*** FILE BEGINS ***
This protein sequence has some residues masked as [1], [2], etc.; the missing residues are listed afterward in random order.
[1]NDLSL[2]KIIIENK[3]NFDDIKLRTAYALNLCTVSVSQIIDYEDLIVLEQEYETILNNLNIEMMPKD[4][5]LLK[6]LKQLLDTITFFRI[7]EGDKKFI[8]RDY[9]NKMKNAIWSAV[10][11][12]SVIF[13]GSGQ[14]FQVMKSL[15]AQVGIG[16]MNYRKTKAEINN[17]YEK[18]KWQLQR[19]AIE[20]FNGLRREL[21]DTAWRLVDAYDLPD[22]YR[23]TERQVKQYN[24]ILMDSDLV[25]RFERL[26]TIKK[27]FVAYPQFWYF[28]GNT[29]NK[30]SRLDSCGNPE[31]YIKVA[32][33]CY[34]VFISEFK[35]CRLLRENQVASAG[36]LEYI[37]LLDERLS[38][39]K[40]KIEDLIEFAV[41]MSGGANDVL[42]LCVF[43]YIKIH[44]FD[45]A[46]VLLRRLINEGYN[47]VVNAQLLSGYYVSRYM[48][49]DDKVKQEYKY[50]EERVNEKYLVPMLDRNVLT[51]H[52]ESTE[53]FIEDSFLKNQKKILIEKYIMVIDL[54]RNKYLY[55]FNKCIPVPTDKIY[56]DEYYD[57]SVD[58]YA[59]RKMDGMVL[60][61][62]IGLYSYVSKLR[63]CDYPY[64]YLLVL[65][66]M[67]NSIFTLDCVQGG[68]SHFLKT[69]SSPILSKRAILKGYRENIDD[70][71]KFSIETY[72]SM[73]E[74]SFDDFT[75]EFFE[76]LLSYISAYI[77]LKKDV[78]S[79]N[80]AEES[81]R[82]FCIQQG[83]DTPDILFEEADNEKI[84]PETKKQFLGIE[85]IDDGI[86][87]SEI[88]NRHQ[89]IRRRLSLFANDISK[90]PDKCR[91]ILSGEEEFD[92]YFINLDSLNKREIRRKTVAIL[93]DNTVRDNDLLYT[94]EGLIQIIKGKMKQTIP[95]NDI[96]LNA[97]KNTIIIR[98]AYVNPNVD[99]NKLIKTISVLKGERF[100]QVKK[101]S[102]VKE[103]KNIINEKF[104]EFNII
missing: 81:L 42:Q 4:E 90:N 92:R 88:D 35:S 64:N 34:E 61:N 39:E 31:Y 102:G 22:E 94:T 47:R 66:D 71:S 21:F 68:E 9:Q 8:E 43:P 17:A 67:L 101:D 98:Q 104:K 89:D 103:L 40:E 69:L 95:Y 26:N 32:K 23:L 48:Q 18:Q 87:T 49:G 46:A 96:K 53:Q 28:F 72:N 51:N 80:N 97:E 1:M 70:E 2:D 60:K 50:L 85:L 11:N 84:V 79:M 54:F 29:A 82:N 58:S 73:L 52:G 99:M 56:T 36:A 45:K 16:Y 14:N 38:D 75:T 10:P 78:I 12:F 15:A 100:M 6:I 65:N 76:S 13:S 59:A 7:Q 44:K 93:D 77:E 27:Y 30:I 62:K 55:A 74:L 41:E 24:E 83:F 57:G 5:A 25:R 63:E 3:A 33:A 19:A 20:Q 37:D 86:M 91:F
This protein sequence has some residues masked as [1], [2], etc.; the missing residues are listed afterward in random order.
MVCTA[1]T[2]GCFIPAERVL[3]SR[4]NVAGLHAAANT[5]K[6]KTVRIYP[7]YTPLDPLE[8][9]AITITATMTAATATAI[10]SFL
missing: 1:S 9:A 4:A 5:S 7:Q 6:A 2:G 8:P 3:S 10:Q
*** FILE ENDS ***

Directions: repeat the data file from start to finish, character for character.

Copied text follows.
This protein sequence has some residues masked as [1], [2], etc.; the missing residues are listed afterward in random order.
[1]NDLSL[2]KIIIENK[3]NFDDIKLRTAYALNLCTVSVSQIIDYEDLIVLEQEYETILNNLNIEMMPKD[4][5]LLK[6]LKQLLDTITFFRI[7]EGDKKFI[8]RDY[9]NKMKNAIWSAV[10][11][12]SVIF[13]GSGQ[14]FQVMKSL[15]AQVGIG[16]MNYRKTKAEINN[17]YEK[18]KWQLQR[19]AIE[20]FNGLRREL[21]DTAWRLVDAYDLPD[22]YR[23]TERQVKQYN[24]ILMDSDLV[25]RFERL[26]TIKK[27]FVAYPQFWYF[28]GNT[29]NK[30]SRLDSCGNPE[31]YIKVA[32][33]CY[34]VFISEFK[35]CRLLRENQVASAG[36]LEYI[37]LLDERLS[38][39]K[40]KIEDLIEFAV[41]MSGGANDVL[42]LCVF[43]YIKIH[44]FD[45]A[46]VLLRRLINEGYN[47]VVNAQLLSGYYVSRYM[48][49]DDKVKQEYKY[50]EERVNEKYLVPMLDRNVLT[51]H[52]ESTE[53]FIEDSFLKNQKKILIEKYIMVIDL[54]RNKYLY[55]FNKCIPVPTDKIY[56]DEYYD[57]SVD[58]YA[59]RKMDGMVL[60][61][62]IGLYSYVSKLR[63]CDYPY[64]YLLVL[65][66]M[67]NSIFTLDCVQGG[68]SHFLKT[69]SSPILSKRAILKGYRENIDD[70][71]KFSIETY[72]SM[73]E[74]SFDDFT[75]EFFE[76]LLSYISAYI[77]LKKDV[78]S[79]N[80]AEES[81]R[82]FCIQQG[83]DTPDILFEEADNEKI[84]PETKKQFLGIE[85]IDDGI[86][87]SEI[88]NRHQ[89]IRRRLSLFANDISK[90]PDKCR[91]ILSGEEEFD[92]YFINLDSLNKREIRRKTVAIL[93]DNTVRDNDLLYT[94]EGLIQIIKGKMKQTIP[95]NDI[96]LNA[97]KNTIIIR[98]AYVNPNVD[99]NKLIKTISVLKGERF[100]QVKK[101]S[102]VKE[103]KNIINEKF[104]EFNII
missing: 81:L 42:Q 4:E 90:N 92:R 88:D 35:S 64:N 34:E 61:N 39:E 31:Y 102:G 22:E 94:T 47:R 66:D 71:S 21:F 68:E 9:Q 8:E 43:P 17:A 67:L 101:D 98:Q 104:K 89:D 103:L 40:E 69:L 95:Y 26:N 32:K 23:L 48:Q 18:Q 87:T 49:G 46:A 96:K 53:Q 28:F 72:N 51:N 80:N 97:E 1:M 70:E 2:D 60:K 50:L 85:L 11:N 84:V 79:M 54:F 29:A 82:N 58:S 73:L 52:G 99:M 56:T 36:A 45:K 16:Y 14:N 38:D 75:T 10:P 78:I 12:F 15:A 100:M 6:I 65:N 76:S 13:S 59:A 7:Q 44:K 93:D 77:E 27:Y 30:I 62:K 55:A 74:L 41:E 24:E 83:F 57:G 5:A 25:R 63:E 3:A 33:A 19:A 20:Q 37:D 86:M 91:F
This protein sequence has some residues masked as [1], [2], etc.; the missing residues are listed afterward in random order.
MVCTA[1]T[2]GCFIPAERVL[3]SR[4]NVAGLHAAANT[5]K[6]KTVRIYP[7]YTPLDPLE[8][9]AITITATMTAATATAI[10]SFL
missing: 1:S 9:A 4:A 5:S 7:Q 6:A 2:G 8:P 3:S 10:Q